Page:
Researchers in India are testing a breakthrough that could help push finger vein authentication – the process of using the vein patterns in our fingers for identification – further into mainstream usage.
The team from Amity University’s electronics and communication engineering department says the software and imaging technology they are developing could make the method less expensive to implement, as well as more accurate. If they’re correct, finger vein authentication could soon be the next big trend in biometrics for access control and security.
Similar to a fingerprint, every person has a unique finger vein pattern existing within each finger. Unlike facial features or fingerprints, though, finger vein authentication systems aren’t vulnerable to forgery. It’s much more difficult to forge finger vein patterns, or even distort them in attempts to fool a biometric security system. Additionally, individuals can’t photograph finger veins and, unlike fingerprints, they can’t be left on surfaces.
The research team recently published their findings (originally presented at the International Conference on Inventive Computation Technologies) in IEEE Xplore, where they propose a system design that can be created for as low as $60. That’s a fraction of the cost of current biometric authentication systems. Facial scanners, for example, can cost approximately $300 each.
The Amity University team’s proposed finger vein authentication system will have just two parts to it: an infrared camera for capturing images and processing hardware. Here’s how it works:
The images of the finger veins are captured by the infrared camera and are then authenticated through the LTCoP (Local Ternary Co-Occurrence Pattern) method – the method used in MRI and CT scan analysis.
The infrared camera produces pictures in gray scale, which highlights finger veins in the pictures due to the hemoglobin in blood. The LTCoP algorithm assigns gray values to the variations in gray in the pictures, and then identifies any coinciding patterns in the gray values to create numerical vectors representing finger vein patterns.
Vectors are stored in a database and are classified through the k-nearest neighbors (KNN) classification, a simple machine learning classification that organizes finger vein vectors into groups based on how similar they are.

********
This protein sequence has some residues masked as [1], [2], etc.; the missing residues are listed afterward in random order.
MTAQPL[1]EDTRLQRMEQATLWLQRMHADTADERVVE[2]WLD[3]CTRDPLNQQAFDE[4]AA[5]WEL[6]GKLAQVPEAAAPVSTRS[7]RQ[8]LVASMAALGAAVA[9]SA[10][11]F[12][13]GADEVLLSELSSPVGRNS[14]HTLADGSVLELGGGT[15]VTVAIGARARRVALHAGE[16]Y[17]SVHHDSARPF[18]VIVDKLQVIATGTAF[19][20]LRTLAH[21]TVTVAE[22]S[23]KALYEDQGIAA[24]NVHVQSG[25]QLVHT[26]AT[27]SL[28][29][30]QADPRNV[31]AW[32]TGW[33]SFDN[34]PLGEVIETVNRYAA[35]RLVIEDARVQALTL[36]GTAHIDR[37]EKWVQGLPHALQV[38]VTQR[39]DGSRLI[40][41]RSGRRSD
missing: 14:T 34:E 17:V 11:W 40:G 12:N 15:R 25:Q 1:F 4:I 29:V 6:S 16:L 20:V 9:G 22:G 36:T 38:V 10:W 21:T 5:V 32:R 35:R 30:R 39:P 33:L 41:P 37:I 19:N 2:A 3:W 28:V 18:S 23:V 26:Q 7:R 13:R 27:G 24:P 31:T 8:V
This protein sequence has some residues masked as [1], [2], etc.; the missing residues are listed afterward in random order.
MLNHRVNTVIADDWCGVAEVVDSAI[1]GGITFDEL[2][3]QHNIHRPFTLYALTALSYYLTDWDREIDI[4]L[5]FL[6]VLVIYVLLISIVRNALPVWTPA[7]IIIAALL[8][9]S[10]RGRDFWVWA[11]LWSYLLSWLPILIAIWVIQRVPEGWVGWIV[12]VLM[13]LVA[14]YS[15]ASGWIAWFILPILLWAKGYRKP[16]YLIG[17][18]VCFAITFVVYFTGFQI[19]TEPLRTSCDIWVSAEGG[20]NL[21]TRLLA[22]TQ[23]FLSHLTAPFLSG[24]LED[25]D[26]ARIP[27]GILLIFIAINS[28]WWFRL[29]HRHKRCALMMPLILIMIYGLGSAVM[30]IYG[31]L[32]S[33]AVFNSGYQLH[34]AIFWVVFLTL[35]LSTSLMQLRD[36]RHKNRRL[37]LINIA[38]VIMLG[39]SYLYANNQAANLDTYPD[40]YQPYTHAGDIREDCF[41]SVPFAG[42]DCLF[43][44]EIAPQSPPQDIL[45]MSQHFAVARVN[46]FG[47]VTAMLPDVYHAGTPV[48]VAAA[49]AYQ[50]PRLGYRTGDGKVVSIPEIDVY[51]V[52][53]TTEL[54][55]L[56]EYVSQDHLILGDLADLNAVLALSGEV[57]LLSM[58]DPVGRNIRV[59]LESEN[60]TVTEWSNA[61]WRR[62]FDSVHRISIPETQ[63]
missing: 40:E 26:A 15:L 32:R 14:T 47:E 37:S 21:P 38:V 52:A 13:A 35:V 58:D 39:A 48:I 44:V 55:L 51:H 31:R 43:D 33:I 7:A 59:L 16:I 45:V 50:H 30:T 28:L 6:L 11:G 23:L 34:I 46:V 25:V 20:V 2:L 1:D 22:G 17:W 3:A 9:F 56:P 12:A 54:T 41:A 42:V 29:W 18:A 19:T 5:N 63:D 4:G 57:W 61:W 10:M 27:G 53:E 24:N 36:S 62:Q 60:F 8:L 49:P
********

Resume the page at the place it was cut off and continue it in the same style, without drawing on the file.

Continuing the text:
After classification, the system uses a common Raspberry Pi processor to test matching and similarity measures to assess if the scanned finger vein matches any images in the database. The researchers have found this method outperforms alternate finger vein authentication systems that employ LBP or LDP algorithms for analysis instead of the LTCoP method.
In testing, the system was able to assess a person’s finger vein against the open source SDUMLA database of 636 finger veins in 2.3 seconds, while having a high classification accuracy and low Equal Error Rate. Equal Error Rate is where false acceptance and false rejection rates are equal, and since the rates have an inverse relationship, the lower the Equal Error Rate the better the biometric security system is working.
“We proved that this algorithm can be implemented using a low cost, low processing powered hardware such as Raspberry Pi to let researchers and industrialists know that they can use finger veins as biometrics to protect valuable assets in large scale environments,” said Surbhit Bhatnagar, researcher and inventor from Amity University in Noida, India. “Businesses should look to adopt finger vein authentication quickly, because many are using vulnerable security systems.”
Companies in need of enhanced security, such as banks, would benefit from a more secure biometric system. In addition to security, the system could be used by hospitals to easily identify patients and pull their medical data across different hospitals.
Though the system has performed well in experiments, the researchers continue to improve on their model by testing it against larger databases and reviewing the model’s software. Specifically, they are optimizing the vector extractor algorithm to further improve the accuracy of the system and to make the feature vectors more representative of their corresponding finger vein images.
“Our research creates a much better and efficient system for finger vein authentication. The results from our research show its superiority over other methods,” said Kuchimanchi Bhaskar Sri Lalith, researcher from Amity University in Noida, India. “For higher security and reliability it is highly recommended for businesses to use finger vein authentication, and for maximum accuracy and reduced processing complexity, we recommend our model.”
Learn more about finger vein authentication in IEEE Xplore.